(AP Photo/Richard Drew)

New York Times staff, social media accounts push back against new opinion columnist Bret Stephens' first op-ed

Journalists at The New York Times did not agree with Stephens' take on the climate change debate


Taylor Link
April 29, 2017 7:50PM (UTC)

Conservative columnist Bret Stephens ignited a firestorm Friday when his debut op-ed for the New York Times tried to conflate pollsters' confidence in Hillary Clinton winning the election to climate scientists' assurances that global warming is a dangerous reality.

The former Wall Street Journal columnist argued that faulty polling data during the 2016 election proves that science can be wrong in other areas.

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"There’s a lesson here," the new Times columnist wrote about Clinton's flawed polling numbers. "We live in a world in which data convey authority. But authority has a way of descending to certitude, and certitude begets hubris."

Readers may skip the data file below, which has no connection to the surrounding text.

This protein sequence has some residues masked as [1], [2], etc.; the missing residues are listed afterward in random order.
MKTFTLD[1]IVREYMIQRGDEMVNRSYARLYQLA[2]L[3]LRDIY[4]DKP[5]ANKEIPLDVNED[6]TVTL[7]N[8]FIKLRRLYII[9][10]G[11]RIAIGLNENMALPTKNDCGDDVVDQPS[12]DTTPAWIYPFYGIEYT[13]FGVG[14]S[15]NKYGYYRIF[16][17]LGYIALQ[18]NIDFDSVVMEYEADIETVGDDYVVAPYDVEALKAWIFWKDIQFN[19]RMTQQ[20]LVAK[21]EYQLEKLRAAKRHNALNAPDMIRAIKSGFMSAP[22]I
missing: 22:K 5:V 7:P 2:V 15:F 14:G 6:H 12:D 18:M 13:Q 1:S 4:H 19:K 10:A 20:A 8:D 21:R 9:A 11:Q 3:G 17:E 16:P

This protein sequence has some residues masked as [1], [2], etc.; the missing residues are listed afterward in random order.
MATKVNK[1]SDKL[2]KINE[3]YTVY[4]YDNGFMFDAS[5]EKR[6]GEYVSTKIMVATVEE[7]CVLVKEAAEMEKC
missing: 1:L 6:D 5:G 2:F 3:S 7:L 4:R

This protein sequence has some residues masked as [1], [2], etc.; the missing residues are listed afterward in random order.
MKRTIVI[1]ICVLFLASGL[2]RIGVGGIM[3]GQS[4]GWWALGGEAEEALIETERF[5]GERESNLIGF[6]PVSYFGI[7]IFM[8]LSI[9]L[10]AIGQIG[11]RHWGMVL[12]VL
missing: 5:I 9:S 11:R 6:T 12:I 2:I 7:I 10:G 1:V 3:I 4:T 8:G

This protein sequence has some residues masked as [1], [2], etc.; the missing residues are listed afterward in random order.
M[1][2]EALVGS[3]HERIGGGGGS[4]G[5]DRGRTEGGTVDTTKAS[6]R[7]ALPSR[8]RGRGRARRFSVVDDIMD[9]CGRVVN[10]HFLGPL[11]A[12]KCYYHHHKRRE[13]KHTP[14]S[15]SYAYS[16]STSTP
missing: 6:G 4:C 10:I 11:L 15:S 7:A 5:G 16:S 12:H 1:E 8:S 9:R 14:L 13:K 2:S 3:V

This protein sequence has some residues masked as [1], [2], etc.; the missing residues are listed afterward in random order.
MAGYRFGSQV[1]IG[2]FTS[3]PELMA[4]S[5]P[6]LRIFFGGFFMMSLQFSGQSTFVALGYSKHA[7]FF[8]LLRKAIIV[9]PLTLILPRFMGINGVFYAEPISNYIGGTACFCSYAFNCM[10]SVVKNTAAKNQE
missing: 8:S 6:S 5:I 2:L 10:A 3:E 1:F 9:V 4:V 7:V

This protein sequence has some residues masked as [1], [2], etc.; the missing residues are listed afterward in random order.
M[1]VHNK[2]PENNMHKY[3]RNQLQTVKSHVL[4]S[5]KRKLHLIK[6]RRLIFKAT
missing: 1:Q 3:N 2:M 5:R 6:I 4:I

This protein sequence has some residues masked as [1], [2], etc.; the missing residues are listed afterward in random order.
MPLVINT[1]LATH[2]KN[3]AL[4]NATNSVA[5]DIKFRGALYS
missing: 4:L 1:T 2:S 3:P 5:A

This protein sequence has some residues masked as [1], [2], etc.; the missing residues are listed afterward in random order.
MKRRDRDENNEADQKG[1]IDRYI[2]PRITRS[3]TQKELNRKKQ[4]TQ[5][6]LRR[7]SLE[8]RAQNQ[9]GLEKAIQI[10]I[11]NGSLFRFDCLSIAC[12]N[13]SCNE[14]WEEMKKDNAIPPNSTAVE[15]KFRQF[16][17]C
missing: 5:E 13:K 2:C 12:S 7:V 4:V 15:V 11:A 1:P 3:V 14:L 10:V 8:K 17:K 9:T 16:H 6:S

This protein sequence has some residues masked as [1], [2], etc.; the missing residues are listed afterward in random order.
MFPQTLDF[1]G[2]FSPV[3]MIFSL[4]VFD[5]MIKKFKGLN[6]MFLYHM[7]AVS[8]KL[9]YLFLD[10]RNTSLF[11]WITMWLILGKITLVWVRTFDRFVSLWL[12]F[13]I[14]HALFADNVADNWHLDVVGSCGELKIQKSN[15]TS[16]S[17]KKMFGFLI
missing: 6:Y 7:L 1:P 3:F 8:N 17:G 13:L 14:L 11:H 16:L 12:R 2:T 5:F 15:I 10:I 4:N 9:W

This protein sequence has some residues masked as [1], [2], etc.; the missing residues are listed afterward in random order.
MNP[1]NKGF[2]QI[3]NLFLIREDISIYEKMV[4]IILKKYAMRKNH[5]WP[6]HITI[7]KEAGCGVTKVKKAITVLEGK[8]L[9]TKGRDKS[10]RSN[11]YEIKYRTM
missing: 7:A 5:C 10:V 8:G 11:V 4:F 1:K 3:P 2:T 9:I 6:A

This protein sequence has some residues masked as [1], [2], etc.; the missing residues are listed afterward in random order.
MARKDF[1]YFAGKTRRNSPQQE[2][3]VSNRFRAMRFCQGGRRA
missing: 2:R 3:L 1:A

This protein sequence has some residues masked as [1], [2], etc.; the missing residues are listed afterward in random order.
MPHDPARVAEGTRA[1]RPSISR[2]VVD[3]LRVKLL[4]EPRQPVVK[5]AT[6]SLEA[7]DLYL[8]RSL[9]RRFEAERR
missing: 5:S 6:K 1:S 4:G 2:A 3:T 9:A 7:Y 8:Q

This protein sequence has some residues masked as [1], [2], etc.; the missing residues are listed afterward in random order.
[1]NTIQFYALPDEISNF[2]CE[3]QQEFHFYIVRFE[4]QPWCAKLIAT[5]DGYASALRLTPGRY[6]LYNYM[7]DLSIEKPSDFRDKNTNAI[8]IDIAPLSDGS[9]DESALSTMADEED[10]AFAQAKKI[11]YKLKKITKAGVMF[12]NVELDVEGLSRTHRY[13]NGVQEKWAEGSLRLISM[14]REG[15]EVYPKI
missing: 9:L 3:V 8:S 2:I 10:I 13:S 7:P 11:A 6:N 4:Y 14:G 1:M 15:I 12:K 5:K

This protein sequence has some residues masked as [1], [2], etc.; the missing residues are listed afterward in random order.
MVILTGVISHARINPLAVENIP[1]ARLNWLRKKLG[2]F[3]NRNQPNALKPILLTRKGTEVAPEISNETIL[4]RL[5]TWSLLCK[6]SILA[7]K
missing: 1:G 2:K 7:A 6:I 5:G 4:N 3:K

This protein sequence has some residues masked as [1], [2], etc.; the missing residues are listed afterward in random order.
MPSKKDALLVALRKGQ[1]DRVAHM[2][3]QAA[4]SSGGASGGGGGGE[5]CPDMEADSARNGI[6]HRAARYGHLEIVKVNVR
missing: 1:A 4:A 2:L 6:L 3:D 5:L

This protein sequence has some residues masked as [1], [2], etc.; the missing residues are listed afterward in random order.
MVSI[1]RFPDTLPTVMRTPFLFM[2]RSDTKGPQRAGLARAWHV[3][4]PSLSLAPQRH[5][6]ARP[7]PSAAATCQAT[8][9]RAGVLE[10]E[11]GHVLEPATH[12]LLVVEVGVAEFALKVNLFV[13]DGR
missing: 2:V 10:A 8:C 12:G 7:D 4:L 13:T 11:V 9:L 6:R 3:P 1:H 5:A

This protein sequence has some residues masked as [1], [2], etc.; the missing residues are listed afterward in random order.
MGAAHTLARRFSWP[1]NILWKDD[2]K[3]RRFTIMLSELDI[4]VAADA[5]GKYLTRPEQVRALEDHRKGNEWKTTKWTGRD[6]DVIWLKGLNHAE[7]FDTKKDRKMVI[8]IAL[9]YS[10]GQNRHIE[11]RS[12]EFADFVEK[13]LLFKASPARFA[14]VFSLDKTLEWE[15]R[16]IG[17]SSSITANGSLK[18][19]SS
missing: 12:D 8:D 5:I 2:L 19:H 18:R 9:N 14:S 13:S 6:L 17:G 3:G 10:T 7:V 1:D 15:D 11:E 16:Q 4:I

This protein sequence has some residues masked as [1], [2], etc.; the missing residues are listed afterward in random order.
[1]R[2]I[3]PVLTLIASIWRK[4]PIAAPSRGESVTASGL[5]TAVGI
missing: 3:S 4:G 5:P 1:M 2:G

In essence, Stephens asserted that climate change's "certitude" made some Americans less keen on believing in it.

In response to the column, many climate scientists took the step to cancel their subscriptions, while progressives and leftists grumbled about their lack of representation on The Times' editorial page.

The New York Times newsroom, meanwhile, found their own way to promote opposing views to Stephens.

Shortly after Stephens' column went online Friday, The New York Times Twitter handle devoted to climate news shared a link that directed its readers to the climate and environment webpage. The main New York Times Twitter handle retweeted the link as well.

Other journalists at The Times subtly — and not so subtly — commented on the op-ed.

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Taylor Link

Taylor Link is an assistant editor at Salon. You can find him on Twitter at @taylorlink_

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